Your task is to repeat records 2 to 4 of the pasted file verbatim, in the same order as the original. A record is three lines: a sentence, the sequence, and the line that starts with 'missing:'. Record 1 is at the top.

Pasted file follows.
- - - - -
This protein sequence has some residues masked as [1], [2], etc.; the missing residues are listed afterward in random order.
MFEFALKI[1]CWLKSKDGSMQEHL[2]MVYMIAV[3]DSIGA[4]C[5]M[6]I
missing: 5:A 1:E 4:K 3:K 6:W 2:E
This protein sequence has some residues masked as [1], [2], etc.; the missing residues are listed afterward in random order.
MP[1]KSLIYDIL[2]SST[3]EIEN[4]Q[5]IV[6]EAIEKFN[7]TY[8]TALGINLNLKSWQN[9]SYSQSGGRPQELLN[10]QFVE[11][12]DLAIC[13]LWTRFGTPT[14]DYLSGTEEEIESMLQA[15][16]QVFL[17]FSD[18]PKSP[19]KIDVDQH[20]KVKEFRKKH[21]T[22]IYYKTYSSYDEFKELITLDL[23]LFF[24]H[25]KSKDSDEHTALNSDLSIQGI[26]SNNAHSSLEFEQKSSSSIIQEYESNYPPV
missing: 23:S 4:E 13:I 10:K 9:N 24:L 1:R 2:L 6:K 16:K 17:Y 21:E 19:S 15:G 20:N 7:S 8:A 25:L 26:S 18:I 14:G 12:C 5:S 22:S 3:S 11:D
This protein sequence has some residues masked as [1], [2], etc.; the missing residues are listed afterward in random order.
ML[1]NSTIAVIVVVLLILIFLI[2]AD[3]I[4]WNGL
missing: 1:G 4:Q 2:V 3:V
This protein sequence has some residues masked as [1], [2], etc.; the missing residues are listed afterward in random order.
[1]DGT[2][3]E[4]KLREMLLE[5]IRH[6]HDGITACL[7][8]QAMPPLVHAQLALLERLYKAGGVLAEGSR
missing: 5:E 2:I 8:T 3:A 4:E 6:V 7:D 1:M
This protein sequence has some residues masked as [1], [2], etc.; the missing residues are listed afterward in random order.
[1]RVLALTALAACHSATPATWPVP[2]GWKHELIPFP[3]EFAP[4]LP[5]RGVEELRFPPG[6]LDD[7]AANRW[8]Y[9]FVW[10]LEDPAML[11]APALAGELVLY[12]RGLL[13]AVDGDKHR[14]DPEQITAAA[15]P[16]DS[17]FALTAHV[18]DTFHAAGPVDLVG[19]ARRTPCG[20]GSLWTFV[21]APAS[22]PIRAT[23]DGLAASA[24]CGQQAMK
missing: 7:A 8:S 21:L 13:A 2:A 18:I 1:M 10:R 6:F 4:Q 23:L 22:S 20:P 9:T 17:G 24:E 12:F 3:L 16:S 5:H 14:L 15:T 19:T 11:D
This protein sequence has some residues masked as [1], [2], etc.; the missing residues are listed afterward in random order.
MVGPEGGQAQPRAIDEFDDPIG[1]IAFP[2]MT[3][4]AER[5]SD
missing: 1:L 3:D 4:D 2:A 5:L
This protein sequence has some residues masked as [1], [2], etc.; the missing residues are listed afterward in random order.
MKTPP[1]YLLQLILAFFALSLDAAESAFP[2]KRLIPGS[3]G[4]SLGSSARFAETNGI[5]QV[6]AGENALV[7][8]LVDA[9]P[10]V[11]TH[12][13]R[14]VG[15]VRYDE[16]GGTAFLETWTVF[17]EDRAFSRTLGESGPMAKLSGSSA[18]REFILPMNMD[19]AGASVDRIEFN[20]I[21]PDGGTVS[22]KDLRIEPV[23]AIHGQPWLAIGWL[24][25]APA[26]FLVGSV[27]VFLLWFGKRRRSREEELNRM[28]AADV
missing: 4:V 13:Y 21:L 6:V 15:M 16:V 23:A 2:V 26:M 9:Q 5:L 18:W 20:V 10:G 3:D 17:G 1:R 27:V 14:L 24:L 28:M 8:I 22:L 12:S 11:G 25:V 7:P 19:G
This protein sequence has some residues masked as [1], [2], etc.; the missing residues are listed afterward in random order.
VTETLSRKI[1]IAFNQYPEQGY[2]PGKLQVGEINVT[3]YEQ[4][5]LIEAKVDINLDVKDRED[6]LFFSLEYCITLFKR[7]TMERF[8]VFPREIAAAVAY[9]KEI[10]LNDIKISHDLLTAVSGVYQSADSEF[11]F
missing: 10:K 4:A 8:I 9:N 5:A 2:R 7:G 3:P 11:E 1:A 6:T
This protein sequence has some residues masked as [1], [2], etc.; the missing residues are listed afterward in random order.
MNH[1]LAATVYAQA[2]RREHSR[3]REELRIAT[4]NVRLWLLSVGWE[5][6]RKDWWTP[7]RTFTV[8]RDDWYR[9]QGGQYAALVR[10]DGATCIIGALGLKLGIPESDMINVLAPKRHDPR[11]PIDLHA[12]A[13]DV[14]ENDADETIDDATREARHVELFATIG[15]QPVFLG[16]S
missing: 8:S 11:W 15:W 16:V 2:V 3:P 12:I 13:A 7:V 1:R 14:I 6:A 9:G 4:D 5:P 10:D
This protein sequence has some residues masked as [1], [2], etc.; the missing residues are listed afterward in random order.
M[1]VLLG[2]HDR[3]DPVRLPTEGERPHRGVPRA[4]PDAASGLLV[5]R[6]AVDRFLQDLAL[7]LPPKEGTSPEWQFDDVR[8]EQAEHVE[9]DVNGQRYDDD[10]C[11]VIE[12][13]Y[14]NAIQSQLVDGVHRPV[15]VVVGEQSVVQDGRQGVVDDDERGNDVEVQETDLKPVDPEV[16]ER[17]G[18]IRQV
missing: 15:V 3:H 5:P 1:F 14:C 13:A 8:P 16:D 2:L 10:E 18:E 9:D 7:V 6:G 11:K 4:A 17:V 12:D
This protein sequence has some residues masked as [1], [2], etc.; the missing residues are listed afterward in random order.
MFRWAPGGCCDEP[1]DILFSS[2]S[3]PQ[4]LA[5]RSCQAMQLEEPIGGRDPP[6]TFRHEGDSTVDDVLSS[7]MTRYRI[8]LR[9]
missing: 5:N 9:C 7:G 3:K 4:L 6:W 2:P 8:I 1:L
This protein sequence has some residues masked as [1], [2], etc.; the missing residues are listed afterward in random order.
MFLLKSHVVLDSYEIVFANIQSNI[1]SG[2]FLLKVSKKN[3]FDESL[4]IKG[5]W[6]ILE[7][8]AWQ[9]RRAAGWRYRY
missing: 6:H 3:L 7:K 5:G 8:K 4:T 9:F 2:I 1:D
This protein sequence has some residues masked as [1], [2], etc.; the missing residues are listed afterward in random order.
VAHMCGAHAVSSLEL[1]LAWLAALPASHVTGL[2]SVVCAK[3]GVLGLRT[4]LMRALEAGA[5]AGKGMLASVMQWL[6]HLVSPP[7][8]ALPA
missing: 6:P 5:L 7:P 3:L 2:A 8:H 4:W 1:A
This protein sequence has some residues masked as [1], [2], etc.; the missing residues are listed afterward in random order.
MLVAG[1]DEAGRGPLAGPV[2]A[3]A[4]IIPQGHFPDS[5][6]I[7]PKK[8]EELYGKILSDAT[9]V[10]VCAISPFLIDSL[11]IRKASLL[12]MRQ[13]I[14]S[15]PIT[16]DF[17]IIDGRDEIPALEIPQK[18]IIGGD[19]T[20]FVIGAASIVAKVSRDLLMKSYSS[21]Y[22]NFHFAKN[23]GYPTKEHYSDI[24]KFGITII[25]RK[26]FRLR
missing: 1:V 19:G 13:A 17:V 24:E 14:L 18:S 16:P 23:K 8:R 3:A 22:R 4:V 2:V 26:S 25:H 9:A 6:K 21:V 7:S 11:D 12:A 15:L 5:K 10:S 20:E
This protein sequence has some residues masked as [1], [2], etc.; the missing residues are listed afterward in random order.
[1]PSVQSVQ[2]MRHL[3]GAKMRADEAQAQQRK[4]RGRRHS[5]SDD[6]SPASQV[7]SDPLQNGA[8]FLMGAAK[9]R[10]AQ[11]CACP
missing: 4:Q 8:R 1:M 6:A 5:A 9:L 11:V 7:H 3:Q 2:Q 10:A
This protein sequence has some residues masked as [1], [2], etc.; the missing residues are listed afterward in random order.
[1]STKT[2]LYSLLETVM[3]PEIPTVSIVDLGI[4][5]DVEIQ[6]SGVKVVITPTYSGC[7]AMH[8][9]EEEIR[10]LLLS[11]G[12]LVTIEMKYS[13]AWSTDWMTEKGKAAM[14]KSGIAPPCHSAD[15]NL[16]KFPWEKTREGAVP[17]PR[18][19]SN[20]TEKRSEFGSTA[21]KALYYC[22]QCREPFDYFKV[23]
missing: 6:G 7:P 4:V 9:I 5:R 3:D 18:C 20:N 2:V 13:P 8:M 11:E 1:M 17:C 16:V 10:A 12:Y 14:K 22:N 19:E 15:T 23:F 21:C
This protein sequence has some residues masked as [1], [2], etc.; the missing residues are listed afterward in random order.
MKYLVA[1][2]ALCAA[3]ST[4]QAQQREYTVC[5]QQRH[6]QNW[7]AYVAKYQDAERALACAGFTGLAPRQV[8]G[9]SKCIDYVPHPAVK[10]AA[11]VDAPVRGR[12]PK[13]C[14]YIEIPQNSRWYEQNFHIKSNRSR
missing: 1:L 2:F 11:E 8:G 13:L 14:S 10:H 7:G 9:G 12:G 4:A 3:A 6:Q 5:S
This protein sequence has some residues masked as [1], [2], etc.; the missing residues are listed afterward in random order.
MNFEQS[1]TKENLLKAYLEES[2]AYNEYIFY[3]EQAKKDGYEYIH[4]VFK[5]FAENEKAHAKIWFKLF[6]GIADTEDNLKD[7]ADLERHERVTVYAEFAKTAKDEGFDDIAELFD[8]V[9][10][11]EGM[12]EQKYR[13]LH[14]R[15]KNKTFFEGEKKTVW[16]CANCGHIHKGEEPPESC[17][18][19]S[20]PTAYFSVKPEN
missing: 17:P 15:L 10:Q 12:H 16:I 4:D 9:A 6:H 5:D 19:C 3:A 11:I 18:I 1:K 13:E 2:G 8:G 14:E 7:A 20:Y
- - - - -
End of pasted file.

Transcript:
This protein sequence has some residues masked as [1], [2], etc.; the missing residues are listed afterward in random order.
MP[1]KSLIYDIL[2]SST[3]EIEN[4]Q[5]IV[6]EAIEKFN[7]TY[8]TALGINLNLKSWQN[9]SYSQSGGRPQELLN[10]QFVE[11][12]DLAIC[13]LWTRFGTPT[14]DYLSGTEEEIESMLQA[15][16]QVFL[17]FSD[18]PKSP[19]KIDVDQH[20]KVKEFRKKH[21]T[22]IYYKTYSSYDEFKELITLDL[23]LFF[24]H[25]KSKDSDEHTALNSDLSIQGI[26]SNNAHSSLEFEQKSSSSIIQEYESNYPPV
missing: 23:S 4:E 13:I 10:K 9:N 24:L 1:R 2:L 6:K 16:K 17:Y 21:E 19:S 15:G 20:N 7:S 8:A 25:L 26:S 18:I 14:G 12:C 5:S 22:S 3:S 11:D
This protein sequence has some residues masked as [1], [2], etc.; the missing residues are listed afterward in random order.
ML[1]NSTIAVIVVVLLILIFLI[2]AD[3]I[4]WNGL
missing: 1:G 4:Q 2:V 3:V
This protein sequence has some residues masked as [1], [2], etc.; the missing residues are listed afterward in random order.
[1]DGT[2][3]E[4]KLREMLLE[5]IRH[6]HDGITACL[7][8]QAMPPLVHAQLALLERLYKAGGVLAEGSR
missing: 5:E 2:I 8:T 3:A 4:E 6:V 7:D 1:M